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What is the best credit card rewards program?

I currently have a Bank of America credit card in which I earn no rewards from using. Because I’m starting to use it more and more, I’ve decided it’s time to switch to a credit card where I can earn rewards. I’m wondering if people have suggestions on the best credit card to get based on the rewards/incentives associated with it?

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5 Responses to “What is the best credit card rewards program?”

  1. A T said :

    If you have good credit and can qualify, American Express has an excellent program. I pay for EVERYTHING with my card and just pay my entire bill off at the end of the month. Mega points and benefits.

  2. playball said :

    The best reward is to pay cash for everything and not get yourself in debt. Even if you pay off you balance every month the average person spends 20% more with credit than with cash. And, it’s usually for stuff that you don’t need. If you save that extra 20% of cash every month you will have more rewards and incentives than any card will ever give you.

  3. x-file said :

    You could find out and compare at this site under “Select By reward”:

  4. traffic816 said :

    Go here to compare reward program

  5. moviegoer_j said :

    The short answer is the use the calculator tool at to determine the best rewards card(s) for your spending profile. For more details, read on…

    Here are the strategies I suspect are most universally applicable.

    Best Single Card

    Because most people spend quite a bit on gas, groceries, and drugs (i.e. “EDP” (Every Day Purchases)) and there are several cards that offer 5%+ on EDP, usually a card that offers a 5%+ on EDP and 1%+ on non-EDP will be the single best card. Examples of such cards are the Driver’s Edge (6% on EDP for the first year), AmEx Blue Cash (5% on EDP after $6500 YTD spending), and Citi Diamond Preferred Rewards (basically 5% (in ThankYou points) on EDP for first year).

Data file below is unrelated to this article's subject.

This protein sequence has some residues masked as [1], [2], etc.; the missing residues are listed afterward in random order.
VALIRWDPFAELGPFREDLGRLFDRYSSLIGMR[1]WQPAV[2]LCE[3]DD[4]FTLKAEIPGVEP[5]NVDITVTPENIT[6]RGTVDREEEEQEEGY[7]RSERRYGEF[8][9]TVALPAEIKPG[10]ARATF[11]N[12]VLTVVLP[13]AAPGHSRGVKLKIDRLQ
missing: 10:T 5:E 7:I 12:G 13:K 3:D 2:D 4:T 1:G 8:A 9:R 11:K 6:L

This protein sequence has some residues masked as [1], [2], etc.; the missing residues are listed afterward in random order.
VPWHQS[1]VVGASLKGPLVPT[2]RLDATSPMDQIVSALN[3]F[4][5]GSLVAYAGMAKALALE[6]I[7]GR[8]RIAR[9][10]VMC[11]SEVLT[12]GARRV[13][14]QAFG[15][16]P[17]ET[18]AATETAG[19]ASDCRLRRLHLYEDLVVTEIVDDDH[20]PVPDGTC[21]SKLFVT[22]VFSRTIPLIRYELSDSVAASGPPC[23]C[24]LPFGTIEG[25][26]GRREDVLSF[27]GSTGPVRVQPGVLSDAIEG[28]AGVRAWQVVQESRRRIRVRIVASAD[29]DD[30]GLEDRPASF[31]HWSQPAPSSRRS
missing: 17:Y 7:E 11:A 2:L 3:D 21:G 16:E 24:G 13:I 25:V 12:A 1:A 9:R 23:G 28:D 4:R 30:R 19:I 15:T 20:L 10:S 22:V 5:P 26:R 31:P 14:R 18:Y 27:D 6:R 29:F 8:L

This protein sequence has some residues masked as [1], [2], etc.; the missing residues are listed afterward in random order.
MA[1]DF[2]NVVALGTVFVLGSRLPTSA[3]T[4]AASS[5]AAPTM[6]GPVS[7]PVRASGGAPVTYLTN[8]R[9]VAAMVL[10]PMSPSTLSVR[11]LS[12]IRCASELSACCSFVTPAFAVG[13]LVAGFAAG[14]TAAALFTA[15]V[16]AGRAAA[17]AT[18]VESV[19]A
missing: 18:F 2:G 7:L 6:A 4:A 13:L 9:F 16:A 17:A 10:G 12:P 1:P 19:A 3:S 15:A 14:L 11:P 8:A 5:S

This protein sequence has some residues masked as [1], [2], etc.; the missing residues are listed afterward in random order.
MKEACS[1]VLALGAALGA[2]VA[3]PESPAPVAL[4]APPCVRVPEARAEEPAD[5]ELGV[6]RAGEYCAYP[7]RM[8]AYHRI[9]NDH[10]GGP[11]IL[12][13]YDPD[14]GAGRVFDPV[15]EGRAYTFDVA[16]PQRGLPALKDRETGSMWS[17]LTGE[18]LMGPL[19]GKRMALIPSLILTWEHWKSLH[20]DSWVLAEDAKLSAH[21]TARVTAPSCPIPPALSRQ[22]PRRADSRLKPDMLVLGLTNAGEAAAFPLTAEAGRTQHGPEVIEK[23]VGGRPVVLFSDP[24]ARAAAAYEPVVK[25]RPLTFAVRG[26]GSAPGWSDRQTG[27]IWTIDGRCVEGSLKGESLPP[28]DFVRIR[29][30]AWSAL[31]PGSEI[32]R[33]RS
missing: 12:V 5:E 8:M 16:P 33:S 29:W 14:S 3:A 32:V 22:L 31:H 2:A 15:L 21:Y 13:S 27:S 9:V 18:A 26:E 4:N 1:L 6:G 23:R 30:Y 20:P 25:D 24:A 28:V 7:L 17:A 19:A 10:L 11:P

Two-Card Strategy

    For someone who’s willing to manage two cards, usually the best card to supplement the 5%+ EDP card will be a card that pays 1.5%+ on *all purchases*. The best I know of is the new 2% Cash Back card from Orchard Bank. However, Orchard Bank may or may not offer you the card without an annual fee. If you get an offer with an annual fee, it will likely be either $39 or $59. Also, most people only get up to a $2K credit limit on the 2% Cash Back card, though I have heard of people getting their limit increased a little over $2K. I suppose if you’re willing to make payments more frequently than monthly, then the credit limit isn’t a limiting factor. The next best card after the Orchard Bank 2% Cash Back card is the 1.5% card from Fidelity.

    Three-Card Strategy

    If you’re willing to manage three cards, then the third card to add to your portfolio will depend on the categories in which you spend the most money. Well, really that’s true for even the first and second cards, but the advice I’ve given up ’til now is *often* optimal, but not always — it always depends on your spending profile.
    Anyway, if you spend a lot at restaurants, then you’ll probably want something like the Citi Professional card which pays 3% back at restaurants. If you spend a lot on utilities (and can do so through your credit card), then you might want to check out the Citi Home Rebate card (6% on utilities for the first 12 months). If you spend a lot on home improvement, the Chase Home Improvement Rewards card pays 3% back on home improvement. If you travel a lot, there are other good cards. If you spend a lot on office supplies, other choices. If you spend a lot on internet/web/advertising, still other options. And the list goes on.

    Optimal N-Card Strategy

    Figuring out the optimal 1 card, 2 cards, 3 cards, etc. for your spending profile actually requires a lot of research and math. The calculator tool at “Credit Card Tune-Up: Maximize Your Cash Back Rewards” ( ) will do the number crunching for you. It’ll estimate your earnings from the best 1 card, best 2 cards, best 3 cards, etc. Then you can decide on the “sweet spot” for the rewards/hassle tradeoff.


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